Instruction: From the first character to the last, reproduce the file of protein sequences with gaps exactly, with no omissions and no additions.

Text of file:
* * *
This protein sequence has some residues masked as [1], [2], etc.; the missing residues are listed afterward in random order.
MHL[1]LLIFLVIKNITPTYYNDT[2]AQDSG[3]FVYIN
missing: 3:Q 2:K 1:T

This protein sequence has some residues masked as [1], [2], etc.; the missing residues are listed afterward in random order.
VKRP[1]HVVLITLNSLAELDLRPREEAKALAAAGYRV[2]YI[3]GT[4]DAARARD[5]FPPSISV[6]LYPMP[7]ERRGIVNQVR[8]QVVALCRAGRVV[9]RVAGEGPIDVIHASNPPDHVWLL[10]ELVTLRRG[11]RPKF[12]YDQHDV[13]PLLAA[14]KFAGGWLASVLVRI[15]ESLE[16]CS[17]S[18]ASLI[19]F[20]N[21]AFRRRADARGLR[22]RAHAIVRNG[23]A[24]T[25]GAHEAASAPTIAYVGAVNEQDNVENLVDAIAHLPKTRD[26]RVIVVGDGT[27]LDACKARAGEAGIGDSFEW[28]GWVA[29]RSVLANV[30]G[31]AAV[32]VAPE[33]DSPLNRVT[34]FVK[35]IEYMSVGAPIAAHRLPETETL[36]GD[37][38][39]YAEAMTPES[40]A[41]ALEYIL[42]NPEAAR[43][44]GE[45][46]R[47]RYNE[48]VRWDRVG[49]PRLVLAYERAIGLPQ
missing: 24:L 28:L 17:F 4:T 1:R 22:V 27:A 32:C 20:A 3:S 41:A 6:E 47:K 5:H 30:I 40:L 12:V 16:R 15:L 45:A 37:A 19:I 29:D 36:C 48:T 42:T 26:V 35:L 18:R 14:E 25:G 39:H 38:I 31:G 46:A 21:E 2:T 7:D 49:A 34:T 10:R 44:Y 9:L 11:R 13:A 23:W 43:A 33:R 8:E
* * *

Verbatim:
This protein sequence has some residues masked as [1], [2], etc.; the missing residues are listed afterward in random order.
MHL[1]LLIFLVIKNITPTYYNDT[2]AQDSG[3]FVYIN
missing: 3:Q 2:K 1:T

This protein sequence has some residues masked as [1], [2], etc.; the missing residues are listed afterward in random order.
VKRP[1]HVVLITLNSLAELDLRPREEAKALAAAGYRV[2]YI[3]GT[4]DAARARD[5]FPPSISV[6]LYPMP[7]ERRGIVNQVR[8]QVVALCRAGRVV[9]RVAGEGPIDVIHASNPPDHVWLL[10]ELVTLRRG[11]RPKF[12]YDQHDV[13]PLLAA[14]KFAGGWLASVLVRI[15]ESLE[16]CS[17]S[18]ASLI[19]F[20]N[21]AFRRRADARGLR[22]RAHAIVRNG[23]A[24]T[25]GAHEAASAPTIAYVGAVNEQDNVENLVDAIAHLPKTRD[26]RVIVVGDGT[27]LDACKARAGEAGIGDSFEW[28]GWVA[29]RSVLANV[30]G[31]AAV[32]VAPE[33]DSPLNRVT[34]FVK[35]IEYMSVGAPIAAHRLPETETL[36]GD[37][38][39]YAEAMTPES[40]A[41]ALEYIL[42]NPEAAR[43][44]GE[45][46]R[47]RYNE[48]VRWDRVG[49]PRLVLAYERAIGLPQ
missing: 24:L 28:L 17:F 4:T 1:R 22:V 27:A 32:C 20:A 3:S 41:A 6:E 47:K 5:H 30:I 40:L 12:V 16:R 15:L 45:A 37:A 19:I 29:D 36:C 48:T 42:T 26:V 35:L 18:R 14:E 25:G 39:H 38:I 31:G 46:A 21:E 2:T 7:D 49:A 34:T 10:R 44:Y 9:L 11:R 13:A 23:W 43:A 33:R 8:E